The standard metaphor for Soviet diplomacy for many years was Nikita Khrushchev's remark that his foreign minister, Andrei Gromyko, would sit on a block of ice until it melted if ordered to do so.

Since such drip-by-drip diplomacy was Moscow's chosen method most of the time, the Kremlin's dramatic reversals of course in the past week on a possible superpower summit in Washington are a surprising departure from the norm. How this happened, and why, are subjects of intense interest and much speculation among U.S. policymakers and other observers of the Soviet Union.

Interviews with policymakers who participated in Secretary of State George P. Shultz's talks with Soviet officials in Moscow last week suggest a growing consensus that the turn of events was the product of Soviet leader Mikhail Gorbachev's highly personal negotiating style, plus a critical misjudgment of the Reagan administration by Gorbachev and some of his key aides.

The swiftness of the Soviet turnabout suggests to these analysts that Gorbachev is very much in control, since he evidently did not have to spend time persuading other leaders to change the Soviet posture once it became apparent they had not succeeded in winning concessions from the Americans on the Strategic Defense Initiative (SDI) and had embarrassed themselves from a public relations standpoint.

At the same time, a series of other flip-flops and odd soundings from the Soviet Union has left officials wondering if a new phase of competition for power is under way within the ruling Politburo or whether there has been an outbreak of bureaucratic politics between the Communist Party secretariat, the Foreign Ministry and the Defense Ministry, much like here.

"I think they overstepped in trying to {get} a U.S. move on SDI as a precondition for a summit meeting, and when they saw the reaction, they turned around," said a U.S. official who participated in last week's Moscow meetings.

To recap what happened:

During Foreign Minister Eduard Shevardnadze's trip here in mid-September, the United States and the Soviet Union agreed to hold a summit meeting of their leaders this fall, during dates to be established in Shultz's Oct. 22-23 mission to Moscow.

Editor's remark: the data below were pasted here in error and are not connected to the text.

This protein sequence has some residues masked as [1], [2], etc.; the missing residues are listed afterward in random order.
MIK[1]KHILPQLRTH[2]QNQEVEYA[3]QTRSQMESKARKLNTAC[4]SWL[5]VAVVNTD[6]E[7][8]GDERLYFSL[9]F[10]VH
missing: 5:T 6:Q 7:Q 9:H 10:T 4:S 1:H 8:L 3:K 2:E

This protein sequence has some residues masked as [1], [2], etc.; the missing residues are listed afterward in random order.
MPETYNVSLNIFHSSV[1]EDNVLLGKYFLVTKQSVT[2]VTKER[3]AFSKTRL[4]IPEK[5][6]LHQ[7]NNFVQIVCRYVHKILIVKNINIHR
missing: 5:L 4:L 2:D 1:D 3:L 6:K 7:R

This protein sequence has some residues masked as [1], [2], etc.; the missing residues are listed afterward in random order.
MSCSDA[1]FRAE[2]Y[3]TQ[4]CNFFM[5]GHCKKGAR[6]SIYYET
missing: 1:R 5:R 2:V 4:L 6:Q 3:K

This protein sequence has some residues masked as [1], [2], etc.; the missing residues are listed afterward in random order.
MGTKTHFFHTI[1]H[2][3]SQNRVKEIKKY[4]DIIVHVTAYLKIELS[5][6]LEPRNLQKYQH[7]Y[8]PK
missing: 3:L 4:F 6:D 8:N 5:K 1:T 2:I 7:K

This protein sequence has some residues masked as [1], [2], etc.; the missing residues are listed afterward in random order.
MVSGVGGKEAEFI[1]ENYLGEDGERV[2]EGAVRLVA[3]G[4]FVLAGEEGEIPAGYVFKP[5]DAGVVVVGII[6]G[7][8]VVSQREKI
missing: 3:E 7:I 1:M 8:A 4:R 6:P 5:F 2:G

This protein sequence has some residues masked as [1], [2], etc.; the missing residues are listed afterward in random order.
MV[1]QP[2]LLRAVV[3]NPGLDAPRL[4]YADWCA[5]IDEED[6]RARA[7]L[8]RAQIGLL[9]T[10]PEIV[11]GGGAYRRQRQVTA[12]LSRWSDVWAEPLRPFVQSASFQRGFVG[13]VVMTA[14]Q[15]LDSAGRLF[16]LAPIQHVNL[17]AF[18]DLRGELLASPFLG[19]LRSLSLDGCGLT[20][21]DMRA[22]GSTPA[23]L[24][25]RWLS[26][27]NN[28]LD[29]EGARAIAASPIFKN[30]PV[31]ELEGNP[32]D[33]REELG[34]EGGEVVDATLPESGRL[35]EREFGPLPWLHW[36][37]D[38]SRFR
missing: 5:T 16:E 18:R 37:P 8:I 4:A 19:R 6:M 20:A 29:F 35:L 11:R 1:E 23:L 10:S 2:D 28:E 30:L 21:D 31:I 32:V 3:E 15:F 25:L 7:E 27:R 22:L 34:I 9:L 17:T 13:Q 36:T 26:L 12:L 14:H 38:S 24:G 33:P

Shultz said that Shevardnadze, who arrived in Washington last month with a Gorbachev letter conferring on him full negotiating authority, proposed and drafted this particular agreement.

But last Friday in the Kremlin, Gorbachev unexpectedly did not set the summit date. Instead, he spoke of the need for agreement at the next summit on "key provisions" of future pacts on strategic offensive arms and space arms. When Shultz replied he could give no assurance on the latter point, which would put limits on Reagan's SDI, Gorbachev said he did not "feel comfortable" setting a date.

As the meeting proceeded, a U.S. official sitting across the table noticed that Shevardnadze, sitting on Gorbachev's right, looked particularly unhappy. The veteran former Soviet ambassador to the United States, Anatoliy Dobrynin, sitting on Gorbachev's left as chief Kremlin adviser on international affairs, displayed no such concern. Some U.S. officials theorize that several of Gorbachev's proposals last Friday were worked out by Dobrynin with another participant in the meeting, Marshal Sergei Akhromeyev, chief of staff of the Soviet armed forces.

This Tuesday, only four days later, Soviet Foreign Ministry spokesman Boris Pyadyshev announced the surprising news that Gorbachev would come to Washington "in the near future." At the same time, Shevardnadze called in U.S. Ambassador Jack F. Matlock to say he was ready to fly to Washington Friday to continue the discussion of arms control and the summit. Yesterday Pyadyshev announced that a summit meeting has been assured.

All this took place, according to U.S. sources, without any substantive negotiations in the week since Shultz left Moscow.

Another indication that strange things are going on within the Soviet hierarchy was illustrated for U.S. officials by a surprising set of flip-flops regarding the Soviet position on space and defense. In that case, a position set forth by Shevardnadze on space research in Washington last month was suddenly repudiated "on orders from Moscow" at the Geneva talks in mid-October by chief Soviet space and defense negotiator Yuli Kuznetsov. When the Shultz party arrived in Moscow last week, however, Gorbachev, Shevardnadze and others reverted to the mid-September position, and one senior Soviet arms negotiator even denied to a U.S. counterpart that the Kuznetsov demarche had ever taken place.

U.S. officials can only speculate about what this disarray reflects. Some believe that with the free-wheeling style of Gorbachev, the Kremlin inadvertently has caught "the American disease" of divided counsels and bureacratic combat. Whatever the case, it is clear that the familiar glacial pattern of Soviet diplomacy has, at least for now, been replaced by something far more accommodating, but also far more difficult to fathom.

Staff writer R. Jeffrey Smith contributed to this report.